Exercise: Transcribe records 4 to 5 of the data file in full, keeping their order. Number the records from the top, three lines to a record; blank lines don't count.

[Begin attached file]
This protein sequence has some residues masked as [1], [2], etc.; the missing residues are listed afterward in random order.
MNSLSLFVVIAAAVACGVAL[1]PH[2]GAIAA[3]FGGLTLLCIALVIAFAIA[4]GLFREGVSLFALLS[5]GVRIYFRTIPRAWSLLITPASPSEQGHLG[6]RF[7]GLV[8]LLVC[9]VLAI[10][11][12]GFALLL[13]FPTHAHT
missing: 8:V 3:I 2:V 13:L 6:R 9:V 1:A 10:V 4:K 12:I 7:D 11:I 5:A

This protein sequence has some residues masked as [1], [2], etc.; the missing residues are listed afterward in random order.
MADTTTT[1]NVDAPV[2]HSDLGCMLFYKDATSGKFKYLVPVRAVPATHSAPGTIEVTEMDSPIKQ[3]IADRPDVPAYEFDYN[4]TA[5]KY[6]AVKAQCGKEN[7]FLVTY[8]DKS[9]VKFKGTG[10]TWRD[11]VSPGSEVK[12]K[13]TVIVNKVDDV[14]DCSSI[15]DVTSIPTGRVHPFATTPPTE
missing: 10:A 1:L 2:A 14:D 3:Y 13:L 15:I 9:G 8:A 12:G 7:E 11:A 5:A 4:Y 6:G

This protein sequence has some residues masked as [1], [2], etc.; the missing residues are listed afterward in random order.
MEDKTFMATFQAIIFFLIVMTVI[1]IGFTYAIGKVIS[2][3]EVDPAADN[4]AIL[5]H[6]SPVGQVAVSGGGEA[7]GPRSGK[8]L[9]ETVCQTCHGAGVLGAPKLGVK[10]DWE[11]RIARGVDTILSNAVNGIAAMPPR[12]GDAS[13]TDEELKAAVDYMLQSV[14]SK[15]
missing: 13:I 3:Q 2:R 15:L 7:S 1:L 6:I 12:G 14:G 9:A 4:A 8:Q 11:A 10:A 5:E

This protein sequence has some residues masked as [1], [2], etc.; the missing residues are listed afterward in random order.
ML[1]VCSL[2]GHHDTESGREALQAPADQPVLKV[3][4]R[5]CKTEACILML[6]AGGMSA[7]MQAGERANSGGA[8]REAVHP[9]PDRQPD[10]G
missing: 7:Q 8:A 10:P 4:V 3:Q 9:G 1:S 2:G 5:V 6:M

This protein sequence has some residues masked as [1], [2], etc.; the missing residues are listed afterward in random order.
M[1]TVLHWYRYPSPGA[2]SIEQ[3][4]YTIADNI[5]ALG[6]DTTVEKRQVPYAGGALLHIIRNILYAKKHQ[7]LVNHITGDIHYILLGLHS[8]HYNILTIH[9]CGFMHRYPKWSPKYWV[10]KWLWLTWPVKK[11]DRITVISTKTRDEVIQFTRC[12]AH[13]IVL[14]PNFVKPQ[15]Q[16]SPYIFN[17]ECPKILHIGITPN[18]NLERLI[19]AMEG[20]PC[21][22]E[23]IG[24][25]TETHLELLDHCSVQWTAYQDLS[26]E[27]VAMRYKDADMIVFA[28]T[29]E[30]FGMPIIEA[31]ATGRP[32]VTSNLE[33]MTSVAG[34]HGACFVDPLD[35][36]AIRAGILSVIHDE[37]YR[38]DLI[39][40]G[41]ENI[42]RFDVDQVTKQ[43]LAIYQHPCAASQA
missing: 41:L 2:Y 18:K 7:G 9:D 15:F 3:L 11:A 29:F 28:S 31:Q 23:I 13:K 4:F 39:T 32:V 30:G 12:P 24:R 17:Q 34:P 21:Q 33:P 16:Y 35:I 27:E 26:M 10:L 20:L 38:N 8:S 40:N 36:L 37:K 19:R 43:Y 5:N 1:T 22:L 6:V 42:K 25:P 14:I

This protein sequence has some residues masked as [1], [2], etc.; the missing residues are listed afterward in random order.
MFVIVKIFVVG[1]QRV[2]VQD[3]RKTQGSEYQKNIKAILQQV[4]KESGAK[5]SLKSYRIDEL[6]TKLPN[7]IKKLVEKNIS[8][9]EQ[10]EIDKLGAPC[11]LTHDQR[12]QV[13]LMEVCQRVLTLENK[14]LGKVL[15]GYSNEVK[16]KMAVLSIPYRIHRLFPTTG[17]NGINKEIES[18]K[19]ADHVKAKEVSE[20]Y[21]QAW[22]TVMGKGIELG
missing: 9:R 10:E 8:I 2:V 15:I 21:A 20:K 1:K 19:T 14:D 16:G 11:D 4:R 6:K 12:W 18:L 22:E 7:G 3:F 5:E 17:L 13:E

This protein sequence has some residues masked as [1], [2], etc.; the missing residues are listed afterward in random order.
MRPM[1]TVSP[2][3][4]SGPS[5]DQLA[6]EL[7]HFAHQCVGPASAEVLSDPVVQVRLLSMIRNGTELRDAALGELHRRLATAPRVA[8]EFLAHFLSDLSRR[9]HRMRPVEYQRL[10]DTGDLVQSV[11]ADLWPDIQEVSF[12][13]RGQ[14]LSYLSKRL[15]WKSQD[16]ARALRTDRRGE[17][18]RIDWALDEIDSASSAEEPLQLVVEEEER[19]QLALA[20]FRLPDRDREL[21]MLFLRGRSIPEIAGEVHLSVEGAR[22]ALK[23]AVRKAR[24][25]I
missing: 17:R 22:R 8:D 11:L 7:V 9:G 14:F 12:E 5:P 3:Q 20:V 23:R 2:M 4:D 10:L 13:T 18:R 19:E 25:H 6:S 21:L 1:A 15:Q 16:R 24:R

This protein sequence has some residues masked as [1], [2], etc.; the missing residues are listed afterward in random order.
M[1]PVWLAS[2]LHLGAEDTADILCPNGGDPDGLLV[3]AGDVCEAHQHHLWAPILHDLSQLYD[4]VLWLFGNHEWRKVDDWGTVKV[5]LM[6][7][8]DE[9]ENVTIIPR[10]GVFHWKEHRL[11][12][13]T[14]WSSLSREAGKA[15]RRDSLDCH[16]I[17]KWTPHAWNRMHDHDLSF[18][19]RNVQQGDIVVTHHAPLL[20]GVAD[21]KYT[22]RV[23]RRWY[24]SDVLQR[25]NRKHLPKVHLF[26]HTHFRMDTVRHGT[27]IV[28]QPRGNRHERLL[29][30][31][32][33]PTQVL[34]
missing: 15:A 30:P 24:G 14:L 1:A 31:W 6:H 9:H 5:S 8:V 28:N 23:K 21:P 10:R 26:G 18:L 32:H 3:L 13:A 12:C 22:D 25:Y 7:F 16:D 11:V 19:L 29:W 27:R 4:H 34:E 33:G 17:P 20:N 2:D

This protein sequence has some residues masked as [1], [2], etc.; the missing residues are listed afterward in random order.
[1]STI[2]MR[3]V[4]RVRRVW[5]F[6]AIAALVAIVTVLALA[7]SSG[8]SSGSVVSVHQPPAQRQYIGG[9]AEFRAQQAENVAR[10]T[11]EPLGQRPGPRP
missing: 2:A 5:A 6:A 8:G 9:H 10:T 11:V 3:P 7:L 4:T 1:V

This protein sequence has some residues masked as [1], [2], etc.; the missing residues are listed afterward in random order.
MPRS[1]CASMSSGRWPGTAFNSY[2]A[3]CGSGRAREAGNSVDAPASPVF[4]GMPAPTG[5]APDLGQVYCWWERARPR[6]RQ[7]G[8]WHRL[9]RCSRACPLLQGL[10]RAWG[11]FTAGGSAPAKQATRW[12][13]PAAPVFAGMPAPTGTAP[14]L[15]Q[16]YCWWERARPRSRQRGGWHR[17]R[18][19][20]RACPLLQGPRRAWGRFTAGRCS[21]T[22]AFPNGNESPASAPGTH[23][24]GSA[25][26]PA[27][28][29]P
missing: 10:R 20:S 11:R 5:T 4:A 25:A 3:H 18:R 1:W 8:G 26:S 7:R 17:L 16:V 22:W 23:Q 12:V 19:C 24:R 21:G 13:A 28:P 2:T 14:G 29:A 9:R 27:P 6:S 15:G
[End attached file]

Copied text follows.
This protein sequence has some residues masked as [1], [2], etc.; the missing residues are listed afterward in random order.
ML[1]VCSL[2]GHHDTESGREALQAPADQPVLKV[3][4]R[5]CKTEACILML[6]AGGMSA[7]MQAGERANSGGA[8]REAVHP[9]PDRQPD[10]G
missing: 7:Q 8:A 10:P 4:V 3:Q 9:G 1:S 2:G 5:V 6:M

This protein sequence has some residues masked as [1], [2], etc.; the missing residues are listed afterward in random order.
M[1]TVLHWYRYPSPGA[2]SIEQ[3][4]YTIADNI[5]ALG[6]DTTVEKRQVPYAGGALLHIIRNILYAKKHQ[7]LVNHITGDIHYILLGLHS[8]HYNILTIH[9]CGFMHRYPKWSPKYWV[10]KWLWLTWPVKK[11]DRITVISTKTRDEVIQFTRC[12]AH[13]IVL[14]PNFVKPQ[15]Q[16]SPYIFN[17]ECPKILHIGITPN[18]NLERLI[19]AMEG[20]PC[21][22]E[23]IG[24][25]TETHLELLDHCSVQWTAYQDLS[26]E[27]VAMRYKDADMIVFA[28]T[29]E[30]FGMPIIEA[31]ATGRP[32]VTSNLE[33]MTSVAG[34]HGACFVDPLD[35][36]AIRAGILSVIHDE[37]YR[38]DLI[39][40]G[41]ENI[42]RFDVDQVTKQ[43]LAIYQHPCAASQA
missing: 41:L 2:Y 18:K 7:G 9:D 15:F 3:L 11:A 29:F 28:S 31:Q 23:I 13:K 4:F 39:T 32:V 30:G 12:P 24:R 17:Q 34:P 21:Q 33:P 16:Y 35:I 27:E 26:M 10:L 20:L 38:N 8:S 40:N 36:L 37:K 19:R 43:Y 5:N 1:T 22:L 6:V 42:K 25:P 14:I